Time.com : Among Libya’s Prisoners: Interviews with Mercenaries
At the Aruba School in the Mediterranean coastal town of Shehat, less than a mile from a grassy hillside covered in Roman ruins, a poster bearing Colonel Muammar Gaddafi’s picture is being used as a doormat. School is not in session. But in the current state of limbo gripping eastern Libya, or “Free Libya,” as some are now calling it, the Aruba School is currently serving a different function. It is a prison for nearly 200 suspected mercenaries of the Gaddafi regime.
Libyan soldiers who have defected from Gaddafi’s ranks stand guard at the school’s gates, draped in belts of ammunition and cradling machine guns — more to protect their hostages than to keep them from escaping, some locals whisper. A group of civilians from the nearby towns has gathered at the gate. They want to come in to get a glimpse of “the African mercenaries” who they say killed their families and neighbors last week. Shouting breaks out. The guards let them into the school’s lobby and then hold them back. “They are scared that they will hurt the Africans,” says Tawfik al-Shohiby, an activist and chemical engineer.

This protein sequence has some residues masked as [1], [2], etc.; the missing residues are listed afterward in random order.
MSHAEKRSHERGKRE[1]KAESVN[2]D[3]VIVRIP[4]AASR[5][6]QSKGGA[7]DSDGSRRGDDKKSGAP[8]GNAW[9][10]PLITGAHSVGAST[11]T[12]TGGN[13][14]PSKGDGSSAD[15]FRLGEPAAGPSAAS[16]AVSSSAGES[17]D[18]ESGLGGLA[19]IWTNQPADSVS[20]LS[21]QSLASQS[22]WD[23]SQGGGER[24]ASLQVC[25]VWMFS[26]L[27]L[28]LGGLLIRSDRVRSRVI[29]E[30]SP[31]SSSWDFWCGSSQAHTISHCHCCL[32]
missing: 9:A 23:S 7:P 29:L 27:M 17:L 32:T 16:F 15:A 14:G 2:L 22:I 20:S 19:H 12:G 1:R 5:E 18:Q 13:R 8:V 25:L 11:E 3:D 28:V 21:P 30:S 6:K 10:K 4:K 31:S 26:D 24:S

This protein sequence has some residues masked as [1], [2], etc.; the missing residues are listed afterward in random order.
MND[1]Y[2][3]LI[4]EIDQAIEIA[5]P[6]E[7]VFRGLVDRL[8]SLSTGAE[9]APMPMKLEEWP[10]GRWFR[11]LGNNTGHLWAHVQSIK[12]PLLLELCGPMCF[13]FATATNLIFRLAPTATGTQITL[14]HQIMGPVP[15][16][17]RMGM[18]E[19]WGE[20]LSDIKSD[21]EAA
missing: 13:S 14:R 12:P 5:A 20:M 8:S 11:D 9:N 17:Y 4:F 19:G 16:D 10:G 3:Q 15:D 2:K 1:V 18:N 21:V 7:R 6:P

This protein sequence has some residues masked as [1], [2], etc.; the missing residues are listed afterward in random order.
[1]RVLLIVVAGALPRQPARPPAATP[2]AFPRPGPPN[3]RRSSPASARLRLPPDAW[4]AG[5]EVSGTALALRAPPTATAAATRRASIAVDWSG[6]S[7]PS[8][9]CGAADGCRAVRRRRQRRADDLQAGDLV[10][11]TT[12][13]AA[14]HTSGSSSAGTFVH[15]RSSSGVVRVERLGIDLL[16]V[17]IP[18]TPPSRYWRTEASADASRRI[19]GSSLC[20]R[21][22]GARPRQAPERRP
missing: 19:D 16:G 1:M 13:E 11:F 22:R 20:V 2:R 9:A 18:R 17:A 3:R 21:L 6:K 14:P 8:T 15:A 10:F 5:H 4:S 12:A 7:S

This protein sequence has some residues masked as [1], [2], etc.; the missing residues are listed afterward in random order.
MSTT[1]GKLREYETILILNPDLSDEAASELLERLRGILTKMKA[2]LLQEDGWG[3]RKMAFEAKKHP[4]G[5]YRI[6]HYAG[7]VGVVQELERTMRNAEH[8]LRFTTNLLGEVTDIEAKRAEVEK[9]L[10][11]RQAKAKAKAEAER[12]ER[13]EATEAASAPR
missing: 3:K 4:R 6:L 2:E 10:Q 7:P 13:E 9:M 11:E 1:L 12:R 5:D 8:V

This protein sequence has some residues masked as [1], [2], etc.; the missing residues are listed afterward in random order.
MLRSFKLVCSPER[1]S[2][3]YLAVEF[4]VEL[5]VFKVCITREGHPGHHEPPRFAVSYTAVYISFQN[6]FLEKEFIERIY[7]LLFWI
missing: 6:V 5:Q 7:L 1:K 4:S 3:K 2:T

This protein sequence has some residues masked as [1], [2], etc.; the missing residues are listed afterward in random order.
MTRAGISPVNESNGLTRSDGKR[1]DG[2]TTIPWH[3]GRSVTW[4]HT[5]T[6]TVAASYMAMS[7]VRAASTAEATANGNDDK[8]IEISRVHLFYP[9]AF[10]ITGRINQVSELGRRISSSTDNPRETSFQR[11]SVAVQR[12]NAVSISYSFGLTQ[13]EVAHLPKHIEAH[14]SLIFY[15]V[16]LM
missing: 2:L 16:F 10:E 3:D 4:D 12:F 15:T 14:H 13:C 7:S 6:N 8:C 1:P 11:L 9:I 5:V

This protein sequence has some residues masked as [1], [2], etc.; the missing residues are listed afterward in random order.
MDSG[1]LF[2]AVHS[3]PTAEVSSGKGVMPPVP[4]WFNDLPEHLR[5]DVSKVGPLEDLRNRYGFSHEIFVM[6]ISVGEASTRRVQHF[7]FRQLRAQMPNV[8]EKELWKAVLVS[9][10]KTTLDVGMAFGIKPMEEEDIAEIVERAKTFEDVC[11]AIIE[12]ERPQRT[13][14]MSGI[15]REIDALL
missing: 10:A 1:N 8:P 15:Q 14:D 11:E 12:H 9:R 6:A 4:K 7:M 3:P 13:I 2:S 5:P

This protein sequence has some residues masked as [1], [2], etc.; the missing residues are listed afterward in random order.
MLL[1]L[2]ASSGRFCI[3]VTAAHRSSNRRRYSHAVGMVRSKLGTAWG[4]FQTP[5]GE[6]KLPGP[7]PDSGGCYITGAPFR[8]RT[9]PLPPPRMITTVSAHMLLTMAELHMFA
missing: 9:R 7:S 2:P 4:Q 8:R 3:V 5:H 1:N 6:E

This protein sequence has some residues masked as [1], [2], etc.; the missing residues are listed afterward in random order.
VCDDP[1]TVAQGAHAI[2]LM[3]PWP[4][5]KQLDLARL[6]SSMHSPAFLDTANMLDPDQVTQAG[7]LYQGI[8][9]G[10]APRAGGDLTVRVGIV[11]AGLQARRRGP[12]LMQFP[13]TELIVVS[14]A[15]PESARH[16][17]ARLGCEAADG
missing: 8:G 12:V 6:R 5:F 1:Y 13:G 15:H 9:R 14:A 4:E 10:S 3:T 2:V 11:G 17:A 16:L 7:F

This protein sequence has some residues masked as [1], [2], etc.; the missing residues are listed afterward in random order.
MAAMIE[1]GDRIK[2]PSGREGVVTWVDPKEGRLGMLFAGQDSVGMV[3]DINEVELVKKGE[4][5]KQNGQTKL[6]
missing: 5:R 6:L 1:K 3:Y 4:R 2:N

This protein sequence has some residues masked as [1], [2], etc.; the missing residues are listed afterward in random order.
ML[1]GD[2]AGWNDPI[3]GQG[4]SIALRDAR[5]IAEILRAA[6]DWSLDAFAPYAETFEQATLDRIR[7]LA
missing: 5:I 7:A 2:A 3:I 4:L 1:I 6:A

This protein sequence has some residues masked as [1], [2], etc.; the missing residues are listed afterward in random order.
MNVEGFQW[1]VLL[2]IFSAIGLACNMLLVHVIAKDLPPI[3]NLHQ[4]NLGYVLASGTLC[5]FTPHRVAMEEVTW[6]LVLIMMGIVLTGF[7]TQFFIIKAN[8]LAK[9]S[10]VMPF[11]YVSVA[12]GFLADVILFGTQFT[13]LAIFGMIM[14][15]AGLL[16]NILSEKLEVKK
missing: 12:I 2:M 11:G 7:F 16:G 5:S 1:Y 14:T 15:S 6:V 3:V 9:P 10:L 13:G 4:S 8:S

The soldiers have good reason to be protective. Rumors abound in this restless region on Libya’s eastern Mediterranean coast about the identity of the forces that fought the protesters for days before eastern Libya fell, as they say, “to the people.” At the ransacked airport of Labrak, on the road between the towns of Darna and Beida where clashes were fierce, Gaddafi’s government flew in two planes of foreign mercenaries on Wednesday night to fight the protesters, say the airport employees standing amid the wreckage.
The protesters accuse Gaddafi of sending foreigners — from Libya’s southern neighbors of Chad and Niger — because they believe he had no one else to support him. They say the mercenaries were rounded up and paid to fight. And they’ve found ID cards from Niger and Chad to prove it. One activist displays a traveler’s cheque for 15,000 Libyan Dinars alongside a matching national ID card from Chad, and a stack of several others.
At the Aruba School, contained in a series of cold, thinly insulated classrooms, roughly 200 suspected mercenaries huddle beneath blankets on mattresses on the floors. Captured by rebels in the streets and from nearby army bases, one prisoner says they were moved several times before arriving at their makeshift prison. Given that, they claim, there were at one point 325 of them — flown in from Libya’s southern town of Sabha — the remaining men consider themselves lucky. Many were captured during fierce clashes between residents and Gaddafi’s forces last week; and in the ensuing chaos, a group of men from al-Baida executed 15 of the suspected mercenaries on Friday and Saturday in front of the town’s court house. They were hanged, says the country’s former Justice Minister Mustafa Mohamed Abd Al-Jalil (who recently quit and joined the revolution): it wasn’t entirely planned, but the people here were enraged.